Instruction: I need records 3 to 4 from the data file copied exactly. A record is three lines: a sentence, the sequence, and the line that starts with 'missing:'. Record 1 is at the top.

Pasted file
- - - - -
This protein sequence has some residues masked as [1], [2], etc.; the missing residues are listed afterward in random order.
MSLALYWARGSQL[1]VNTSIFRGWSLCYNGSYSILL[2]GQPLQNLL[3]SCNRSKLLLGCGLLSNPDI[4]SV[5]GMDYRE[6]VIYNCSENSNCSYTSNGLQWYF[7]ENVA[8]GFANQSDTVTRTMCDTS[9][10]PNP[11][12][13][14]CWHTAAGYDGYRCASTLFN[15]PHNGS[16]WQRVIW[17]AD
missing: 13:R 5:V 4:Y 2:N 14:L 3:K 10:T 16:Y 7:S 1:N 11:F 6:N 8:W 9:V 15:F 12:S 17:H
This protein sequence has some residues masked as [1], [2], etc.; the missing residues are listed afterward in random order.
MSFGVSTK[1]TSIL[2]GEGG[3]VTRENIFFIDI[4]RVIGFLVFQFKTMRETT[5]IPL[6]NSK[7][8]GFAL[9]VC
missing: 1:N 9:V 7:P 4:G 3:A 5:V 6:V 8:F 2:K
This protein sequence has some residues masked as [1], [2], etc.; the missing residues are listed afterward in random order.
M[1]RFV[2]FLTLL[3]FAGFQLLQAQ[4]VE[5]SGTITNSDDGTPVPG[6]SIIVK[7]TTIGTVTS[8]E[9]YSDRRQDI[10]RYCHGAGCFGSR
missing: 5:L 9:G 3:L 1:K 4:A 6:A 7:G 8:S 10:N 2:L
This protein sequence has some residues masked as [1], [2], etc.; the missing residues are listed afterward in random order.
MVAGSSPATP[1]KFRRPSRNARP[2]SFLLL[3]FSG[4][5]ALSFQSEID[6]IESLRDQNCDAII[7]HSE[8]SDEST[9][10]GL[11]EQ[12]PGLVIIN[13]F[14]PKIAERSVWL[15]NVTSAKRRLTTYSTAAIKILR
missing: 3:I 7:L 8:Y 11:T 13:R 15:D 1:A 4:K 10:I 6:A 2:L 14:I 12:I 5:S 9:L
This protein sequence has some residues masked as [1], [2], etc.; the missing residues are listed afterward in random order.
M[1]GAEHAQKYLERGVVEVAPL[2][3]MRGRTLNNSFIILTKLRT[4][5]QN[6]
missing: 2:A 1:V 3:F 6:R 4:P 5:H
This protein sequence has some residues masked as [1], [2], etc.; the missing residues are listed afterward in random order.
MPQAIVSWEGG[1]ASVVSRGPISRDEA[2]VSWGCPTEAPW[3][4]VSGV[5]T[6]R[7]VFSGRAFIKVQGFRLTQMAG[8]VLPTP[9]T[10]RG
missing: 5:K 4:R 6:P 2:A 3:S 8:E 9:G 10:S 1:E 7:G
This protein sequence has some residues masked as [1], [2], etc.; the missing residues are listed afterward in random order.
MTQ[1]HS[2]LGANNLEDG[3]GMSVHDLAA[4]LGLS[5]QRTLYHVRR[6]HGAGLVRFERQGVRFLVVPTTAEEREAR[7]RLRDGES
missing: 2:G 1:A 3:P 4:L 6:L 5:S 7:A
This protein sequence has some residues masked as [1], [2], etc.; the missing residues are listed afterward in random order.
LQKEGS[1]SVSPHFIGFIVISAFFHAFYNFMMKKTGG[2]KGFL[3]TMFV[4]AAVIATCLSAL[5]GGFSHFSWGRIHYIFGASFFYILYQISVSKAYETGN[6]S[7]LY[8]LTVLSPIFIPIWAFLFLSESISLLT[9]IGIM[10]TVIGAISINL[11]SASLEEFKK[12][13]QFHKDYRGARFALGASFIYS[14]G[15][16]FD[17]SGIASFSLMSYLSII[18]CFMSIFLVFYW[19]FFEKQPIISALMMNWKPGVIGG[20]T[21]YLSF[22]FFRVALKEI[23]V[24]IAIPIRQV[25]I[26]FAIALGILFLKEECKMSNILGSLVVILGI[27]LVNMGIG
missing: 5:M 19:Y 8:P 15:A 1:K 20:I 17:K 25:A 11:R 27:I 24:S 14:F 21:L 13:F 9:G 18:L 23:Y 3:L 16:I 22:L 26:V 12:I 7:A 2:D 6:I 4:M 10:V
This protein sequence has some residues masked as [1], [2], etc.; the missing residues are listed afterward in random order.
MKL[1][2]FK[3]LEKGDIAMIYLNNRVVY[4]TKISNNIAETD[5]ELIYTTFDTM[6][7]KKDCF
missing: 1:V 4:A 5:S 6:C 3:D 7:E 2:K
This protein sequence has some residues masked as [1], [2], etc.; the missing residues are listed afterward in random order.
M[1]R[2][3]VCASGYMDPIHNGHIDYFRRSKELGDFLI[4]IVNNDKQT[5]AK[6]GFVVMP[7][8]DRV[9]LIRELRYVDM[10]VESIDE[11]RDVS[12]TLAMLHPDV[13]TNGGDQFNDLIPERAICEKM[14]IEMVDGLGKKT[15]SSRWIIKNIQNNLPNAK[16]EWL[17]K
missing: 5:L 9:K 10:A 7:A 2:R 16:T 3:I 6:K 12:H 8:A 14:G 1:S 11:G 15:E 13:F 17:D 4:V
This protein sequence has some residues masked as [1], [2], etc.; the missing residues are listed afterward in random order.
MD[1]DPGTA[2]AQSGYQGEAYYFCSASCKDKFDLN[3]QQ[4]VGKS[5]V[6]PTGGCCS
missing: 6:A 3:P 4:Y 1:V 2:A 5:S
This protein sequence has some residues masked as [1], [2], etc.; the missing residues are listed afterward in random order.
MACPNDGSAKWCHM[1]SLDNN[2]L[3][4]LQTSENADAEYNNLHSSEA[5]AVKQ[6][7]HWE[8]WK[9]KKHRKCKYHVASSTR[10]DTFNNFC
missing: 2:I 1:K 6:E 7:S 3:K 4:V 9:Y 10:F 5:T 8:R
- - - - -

This protein sequence has some residues masked as [1], [2], etc.; the missing residues are listed afterward in random order.
M[1]RFV[2]FLTLL[3]FAGFQLLQAQ[4]VE[5]SGTITNSDDGTPVPG[6]SIIVK[7]TTIGTVTS[8]E[9]YSDRRQDI[10]RYCHGAGCFGSR
missing: 5:L 9:G 3:L 1:K 4:A 6:A 7:G 8:S 10:N 2:L
This protein sequence has some residues masked as [1], [2], etc.; the missing residues are listed afterward in random order.
MVAGSSPATP[1]KFRRPSRNARP[2]SFLLL[3]FSG[4][5]ALSFQSEID[6]IESLRDQNCDAII[7]HSE[8]SDEST[9][10]GL[11]EQ[12]PGLVIIN[13]F[14]PKIAERSVWL[15]NVTSAKRRLTTYSTAAIKILR
missing: 3:I 7:L 8:Y 11:T 13:R 15:D 1:A 4:K 10:I 6:A 2:L 14:I 12:I 5:S 9:L